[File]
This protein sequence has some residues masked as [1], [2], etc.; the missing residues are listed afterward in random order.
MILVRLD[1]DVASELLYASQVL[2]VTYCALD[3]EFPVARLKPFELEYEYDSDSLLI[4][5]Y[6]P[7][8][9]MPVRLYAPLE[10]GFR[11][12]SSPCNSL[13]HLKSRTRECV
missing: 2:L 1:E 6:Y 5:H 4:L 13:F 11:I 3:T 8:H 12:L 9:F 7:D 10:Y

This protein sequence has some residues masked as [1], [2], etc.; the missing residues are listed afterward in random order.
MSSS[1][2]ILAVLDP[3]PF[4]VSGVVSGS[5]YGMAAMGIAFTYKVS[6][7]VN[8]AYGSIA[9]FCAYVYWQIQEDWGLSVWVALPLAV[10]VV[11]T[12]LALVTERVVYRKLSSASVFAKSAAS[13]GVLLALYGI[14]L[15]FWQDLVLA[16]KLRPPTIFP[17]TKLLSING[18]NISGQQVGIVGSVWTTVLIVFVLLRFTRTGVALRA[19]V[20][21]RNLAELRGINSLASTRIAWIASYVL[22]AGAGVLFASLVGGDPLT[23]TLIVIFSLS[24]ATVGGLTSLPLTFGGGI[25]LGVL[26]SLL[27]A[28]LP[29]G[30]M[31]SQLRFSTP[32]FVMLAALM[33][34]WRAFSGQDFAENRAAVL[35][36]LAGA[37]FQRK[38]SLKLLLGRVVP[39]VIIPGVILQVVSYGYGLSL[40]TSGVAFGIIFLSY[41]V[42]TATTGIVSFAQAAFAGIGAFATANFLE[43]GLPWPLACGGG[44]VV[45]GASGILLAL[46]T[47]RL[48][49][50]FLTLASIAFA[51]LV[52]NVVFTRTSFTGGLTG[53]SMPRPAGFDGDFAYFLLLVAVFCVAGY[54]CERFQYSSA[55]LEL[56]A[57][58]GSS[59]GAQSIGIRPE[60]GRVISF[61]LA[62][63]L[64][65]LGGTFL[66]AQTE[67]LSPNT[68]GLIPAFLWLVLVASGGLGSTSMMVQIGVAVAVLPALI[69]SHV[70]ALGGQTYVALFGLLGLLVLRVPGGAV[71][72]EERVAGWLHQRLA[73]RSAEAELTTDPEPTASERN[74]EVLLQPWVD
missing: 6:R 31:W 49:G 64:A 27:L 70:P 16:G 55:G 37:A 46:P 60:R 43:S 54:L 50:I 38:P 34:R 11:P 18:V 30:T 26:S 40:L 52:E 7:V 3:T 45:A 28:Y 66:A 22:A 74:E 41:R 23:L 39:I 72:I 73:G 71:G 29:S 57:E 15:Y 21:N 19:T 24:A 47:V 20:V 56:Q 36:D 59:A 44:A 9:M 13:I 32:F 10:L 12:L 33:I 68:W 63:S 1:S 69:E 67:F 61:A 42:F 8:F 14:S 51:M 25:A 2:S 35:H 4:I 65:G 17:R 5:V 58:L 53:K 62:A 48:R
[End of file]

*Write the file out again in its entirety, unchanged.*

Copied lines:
This protein sequence has some residues masked as [1], [2], etc.; the missing residues are listed afterward in random order.
MILVRLD[1]DVASELLYASQVL[2]VTYCALD[3]EFPVARLKPFELEYEYDSDSLLI[4][5]Y[6]P[7][8][9]MPVRLYAPLE[10]GFR[11][12]SSPCNSL[13]HLKSRTRECV
missing: 2:L 1:E 6:Y 5:H 4:L 13:F 11:I 3:T 8:H 12:L 9:F 7:D 10:Y

This protein sequence has some residues masked as [1], [2], etc.; the missing residues are listed afterward in random order.
MSSS[1][2]ILAVLDP[3]PF[4]VSGVVSGS[5]YGMAAMGIAFTYKVS[6][7]VN[8]AYGSIA[9]FCAYVYWQIQEDWGLSVWVALPLAV[10]VV[11]T[12]LALVTERVVYRKLSSASVFAKSAAS[13]GVLLALYGI[14]L[15]FWQDLVLA[16]KLRPPTIFP[17]TKLLSING[18]NISGQQVGIVGSVWTTVLIVFVLLRFTRTGVALRA[19]V[20][21]RNLAELRGINSLASTRIAWIASYVL[22]AGAGVLFASLVGGDPLT[23]TLIVIFSLS[24]ATVGGLTSLPLTFGGGI[25]LGVL[26]SLL[27]A[28]LP[29]G[30]M[31]SQLRFSTP[32]FVMLAALM[33][34]WRAFSGQDFAENRAAVL[35][36]LAGA[37]FQRK[38]SLKLLLGRVVP[39]VIIPGVILQVVSYGYGLSL[40]TSGVAFGIIFLSY[41]V[42]TATTGIVSFAQAAFAGIGAFATANFLE[43]GLPWPLACGGG[44]VV[45]GASGILLAL[46]T[47]RL[48][49][50]FLTLASIAFA[51]LV[52]NVVFTRTSFTGGLTG[53]SMPRPAGFDGDFAYFLLLVAVFCVAGY[54]CERFQYSSA[55]LEL[56]A[57][58]GSS[59]GAQSIGIRPE[60]GRVISF[61]LA[62][63]L[64][65]LGGTFL[66]AQTE[67]LSPNT[68]GLIPAFLWLVLVASGGLGSTSMMVQIGVAVAVLPALI[69]SHV[70]ALGGQTYVALFGLLGLLVLRVPGGAV[71][72]EERVAGWLHQRLA[73]RSAEAELTTDPEPTASERN[74]EVLLQPWVD
missing: 6:R 31:W 49:G 64:A 27:L 70:P 16:G 55:G 37:A 46:P 60:R 43:S 54:L 50:I 38:P 34:R 11:P 18:V 30:T 26:S 40:L 52:E 7:V 3:T 45:A 28:Y 66:A 22:A 74:E 41:R 23:L 39:I 72:I 73:G 71:G 29:S 57:E 15:Y 21:N 19:T 24:A 47:V 20:V 56:Q 36:D 59:A 44:A 9:M 13:I 32:F 10:L 12:L 33:I 68:W 63:S 1:S 69:E 67:F 61:A 42:F 8:F 14:S 51:M 25:A 2:S 35:H 4:I 65:G 17:R 5:V 58:L 53:K 62:A 48:R